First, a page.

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A Brief History Of Norse Mythology
Scandinavian or Norse mythology encompasses the legends and beliefs of Scandinavian people and is a type of older Germanic mythology. It was eventually mostly superseded by Christian beliefs, but it still has a place in today’s world - such as on our purple Georgian Sun Wheel Borjgali T-shirt or our blue Ring-spun Cotton Triskele T-shirt, associated with the Norse Horn Triskelion symbol.
Norse mythology is made up of stories and beliefs shared among Northern Germanic tribes and was passed on through generations instead of being handed down to mortals from gods or being based on scriptures. It was passed down through the era of the Vikings, and much of our modern knowledge is based on medieval texts written after many writers turned to Christianity, along with the Eddas, which are stories focusing on Viking deities.
It is said that Norse mythology is the most well-preserved version of the older version of common Germanic paganism, which also includes the related Anglo-Saxon mythology.
These mythological characters started out in stories originally shared among the northern Germanic tribes that lived in the 9th century AD. These tales were passed down through the generations as forms of poetry. This happened until the period between the 11th and 18th centuries, when medieval texts and the Eddas were written.
The Poetic Edda, or Elder Edda, contains 29 poems, 11 of which deal with the existence of German deities. The rest of the poems focus on legendary heroes, such as Sigurd the Volsung, or Siegfried in the German Nibelungenlied.
In addition to these sources. legends survive in Scandinavian folklore. Some of these also appear in Germanic literature. There are also hundreds of areas in Scandinavia with names derived from the gods.
The Vikings who originally heralded from the north of Scandinavia worshipped the goddesses and gods of Norse mythology.
Some important deities
Much of Norse mythology focuses on the actions of important gods and goddesses. Let’s take a look at some of them.
Norse gods were part of two main groups, the Vanir and the Aesir. Odin was part of the Aesir clan and was also renowned as the father of the gods. He was often pictured as a bearded, one-eyed old man with a cloak and a hat sitting upon Sleipnir, an eight-legged horse who could fly.
Odin was seen as the most powerful of all the gods and is still linked with such themes as war, death, healing, knowledge and wisdom. He was the ruler of Valhalla, or the hall of the slain, as it was otherwise known.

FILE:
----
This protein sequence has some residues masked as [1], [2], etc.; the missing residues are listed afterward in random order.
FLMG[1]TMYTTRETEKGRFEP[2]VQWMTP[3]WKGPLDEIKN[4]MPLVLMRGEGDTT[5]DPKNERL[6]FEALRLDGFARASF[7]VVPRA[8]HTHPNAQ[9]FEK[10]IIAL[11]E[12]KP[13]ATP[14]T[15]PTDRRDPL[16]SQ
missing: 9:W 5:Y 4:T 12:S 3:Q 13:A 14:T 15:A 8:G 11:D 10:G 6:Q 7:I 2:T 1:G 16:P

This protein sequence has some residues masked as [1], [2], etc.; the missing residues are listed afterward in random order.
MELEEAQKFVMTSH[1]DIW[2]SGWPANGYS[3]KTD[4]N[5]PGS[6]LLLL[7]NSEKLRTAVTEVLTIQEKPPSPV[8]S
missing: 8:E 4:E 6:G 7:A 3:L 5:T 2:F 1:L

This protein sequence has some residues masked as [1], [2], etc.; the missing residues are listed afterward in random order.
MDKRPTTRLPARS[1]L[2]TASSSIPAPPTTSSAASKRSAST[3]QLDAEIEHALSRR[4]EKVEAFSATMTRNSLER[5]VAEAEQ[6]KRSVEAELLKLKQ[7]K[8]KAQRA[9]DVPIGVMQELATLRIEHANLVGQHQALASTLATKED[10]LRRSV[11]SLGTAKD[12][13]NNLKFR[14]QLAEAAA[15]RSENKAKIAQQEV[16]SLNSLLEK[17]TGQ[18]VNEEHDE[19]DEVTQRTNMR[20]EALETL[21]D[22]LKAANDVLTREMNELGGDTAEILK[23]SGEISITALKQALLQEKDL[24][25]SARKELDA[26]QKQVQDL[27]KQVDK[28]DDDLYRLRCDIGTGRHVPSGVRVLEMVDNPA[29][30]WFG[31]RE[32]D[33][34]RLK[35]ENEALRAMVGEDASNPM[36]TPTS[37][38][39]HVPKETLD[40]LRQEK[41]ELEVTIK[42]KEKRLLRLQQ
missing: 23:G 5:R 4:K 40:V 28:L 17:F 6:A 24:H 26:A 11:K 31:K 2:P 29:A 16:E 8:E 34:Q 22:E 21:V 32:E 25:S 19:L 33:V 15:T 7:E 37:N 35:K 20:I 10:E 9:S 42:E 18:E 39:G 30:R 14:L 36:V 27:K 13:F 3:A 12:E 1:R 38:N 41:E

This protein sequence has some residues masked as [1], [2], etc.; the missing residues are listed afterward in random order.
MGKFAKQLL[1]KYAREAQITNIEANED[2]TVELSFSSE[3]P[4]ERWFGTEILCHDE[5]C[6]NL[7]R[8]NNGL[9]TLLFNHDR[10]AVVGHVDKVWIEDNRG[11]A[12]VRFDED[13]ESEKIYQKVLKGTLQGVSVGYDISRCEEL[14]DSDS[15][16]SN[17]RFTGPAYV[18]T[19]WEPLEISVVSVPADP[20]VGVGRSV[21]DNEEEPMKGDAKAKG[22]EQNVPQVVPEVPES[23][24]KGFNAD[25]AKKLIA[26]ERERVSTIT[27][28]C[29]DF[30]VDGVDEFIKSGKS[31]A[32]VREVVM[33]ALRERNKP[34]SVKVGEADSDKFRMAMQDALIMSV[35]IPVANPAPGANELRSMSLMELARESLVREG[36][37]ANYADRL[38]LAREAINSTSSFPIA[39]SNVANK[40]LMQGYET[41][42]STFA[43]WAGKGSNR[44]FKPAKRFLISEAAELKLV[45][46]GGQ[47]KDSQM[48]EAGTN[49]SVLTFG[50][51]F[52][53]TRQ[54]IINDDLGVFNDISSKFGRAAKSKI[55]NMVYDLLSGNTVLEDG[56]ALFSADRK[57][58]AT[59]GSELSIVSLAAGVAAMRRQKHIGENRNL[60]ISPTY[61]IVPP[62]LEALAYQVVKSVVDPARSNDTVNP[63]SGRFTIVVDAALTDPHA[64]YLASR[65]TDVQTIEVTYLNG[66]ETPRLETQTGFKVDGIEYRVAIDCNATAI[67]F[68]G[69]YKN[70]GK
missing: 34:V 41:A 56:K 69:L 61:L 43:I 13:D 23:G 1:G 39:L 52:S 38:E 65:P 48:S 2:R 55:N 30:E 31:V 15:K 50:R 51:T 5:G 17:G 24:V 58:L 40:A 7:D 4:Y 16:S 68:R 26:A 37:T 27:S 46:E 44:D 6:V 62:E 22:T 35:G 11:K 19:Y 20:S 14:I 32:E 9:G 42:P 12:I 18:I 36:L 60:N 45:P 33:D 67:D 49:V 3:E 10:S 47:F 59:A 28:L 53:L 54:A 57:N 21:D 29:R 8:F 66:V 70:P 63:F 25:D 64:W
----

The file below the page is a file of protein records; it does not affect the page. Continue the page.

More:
Odin was also responsible for our Wednesdays. It is said that the day is named after Woden, which is a variation of the god’s name.
She was the wife of Odin and is said to be one of the most important Norse goddesses. She stuck with Odin despite many extramarital affairs and was the only person who could sit beside her husband, according to myth.
Frigg is said to be the goddess of the sky and is also associated with fertility, family, marriage and wisdom. She is also said to have divine powers and have experienced visions. It is said that the name Friday derives from Frigg.
Thanks to Marvel, Thor is perhaps the most recognizable of the Norse gods in the modern world. He was known as the thunder and lightning god and has a famous sidekick, Mjolnir, a hammer capable of destroying everything from mountains to giants. Thor is said to have ridden in a goat-drawn chariot with two giant animals at the helm called Tanngrisnir and Tanngniost.
Thor was Odin’s son and was responsible for protecting the Aesir’s stronghold of Asgard. The day Thursday is said to be named after "Thor’s Day".
Once again, we have Marvel to thank for many people’s knowledge of Loki. It may be surprising to note, however, that in Norse mythology, he was neither Odin’s son nor Thor’s brother. Instead, his original incarnation was said to be Odin’s "blood brother".
He was, however, always known as a trickster and was said to be able to shapeshift into different forms. He was depicted as being very mischievous, and there were times when he caused significant harm, such as in the death of Balder, another god.
She was the goddess of fertility, war, gold, beauty, love and fate and was a Vanir clan member. Half of the Vikings who died in combat were said to go to her heavenly meadow, known as Folkvangr. The rest went to Valhalla.